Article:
Marilyn Mosby, former Baltimore State’s Attorney, has been convicted 

Supporters of former Baltimore City State’s Attorney Marilyn J. Mosby mailed a letter to President Joe Biden asking him to pardon Mosby following her conviction for making a false mortgage application while she was city attorney.

On Tuesday, the National Association for the Advancement of Colored People and 14 other civil rights organizations called on President Biden to pardon the former Baltimore prosecutor.

In a letter, the CEO of the NAACP wrote, in part: “The only thing Marilyn Mosby is guilty of is the desire to provide her family with a better life.” Mosby faces up to 40 years behind bars, but the district attorney has recommended 20.

A federal jury has convicted Mosby, 44, on federal charges of making a false mortgage application, but the jury acquitted her of making a false mortgage application related to her purchase of a home in Kissimmee, Florida.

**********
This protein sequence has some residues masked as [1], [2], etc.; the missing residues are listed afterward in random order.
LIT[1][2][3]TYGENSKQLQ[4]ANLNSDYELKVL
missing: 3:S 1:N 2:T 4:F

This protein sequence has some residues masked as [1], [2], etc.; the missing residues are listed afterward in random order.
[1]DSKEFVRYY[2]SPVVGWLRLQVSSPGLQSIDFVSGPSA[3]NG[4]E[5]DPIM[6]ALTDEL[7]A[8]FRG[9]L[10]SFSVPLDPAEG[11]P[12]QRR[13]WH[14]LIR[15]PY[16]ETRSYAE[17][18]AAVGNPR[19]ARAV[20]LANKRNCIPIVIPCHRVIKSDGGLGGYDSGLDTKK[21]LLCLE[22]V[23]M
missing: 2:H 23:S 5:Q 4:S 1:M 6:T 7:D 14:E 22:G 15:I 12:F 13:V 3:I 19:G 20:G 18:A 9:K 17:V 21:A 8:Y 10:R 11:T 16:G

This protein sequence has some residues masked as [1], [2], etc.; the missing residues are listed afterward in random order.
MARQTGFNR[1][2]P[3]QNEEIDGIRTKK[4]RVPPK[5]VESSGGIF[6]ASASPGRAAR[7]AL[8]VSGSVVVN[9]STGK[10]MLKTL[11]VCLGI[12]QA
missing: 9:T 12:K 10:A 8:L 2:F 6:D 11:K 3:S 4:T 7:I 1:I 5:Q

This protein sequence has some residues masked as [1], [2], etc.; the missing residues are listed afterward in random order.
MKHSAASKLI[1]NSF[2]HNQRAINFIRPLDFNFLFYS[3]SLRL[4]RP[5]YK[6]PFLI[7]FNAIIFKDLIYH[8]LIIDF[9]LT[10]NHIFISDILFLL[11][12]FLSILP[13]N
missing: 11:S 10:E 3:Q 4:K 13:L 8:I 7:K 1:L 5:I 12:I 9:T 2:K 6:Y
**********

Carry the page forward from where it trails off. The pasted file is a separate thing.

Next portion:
The conviction was announced by United States Attorney for the District of Maryland Erek L. Barron.

According to the evidence presented at trial, in February 2021, Mosby made a false statement in an application for a $428,400 mortgage to purchase a condominium in Long Boat Key, Florida. 

As part of the application, Mosby falsely stated that she had received a $5,000 gift from her husband to be applied to the purchase of the property. According to the evidence presented at trial, Mosby made this statement in order to secure a lower interest rate. 

Mosby faces a maximum of 30 years in federal prison for making a false mortgage application. 

On November 9, 2023, Mosby was previously convicted on two counts of perjury relating to the withdrawal of funds from the City of Baltimore’s Deferred Compensation Plan, claiming that she suffered adverse financial consequences during the COVID-19 pandemic while she was Baltimore City State’s Attorney. 

Mosby faces a maximum sentence of five years in federal prison for each of the two counts of perjury.

U.S. District Judge Lydia K. Griggsby has not yet scheduled a sentencing date in either of Mosby’s pending federal cases.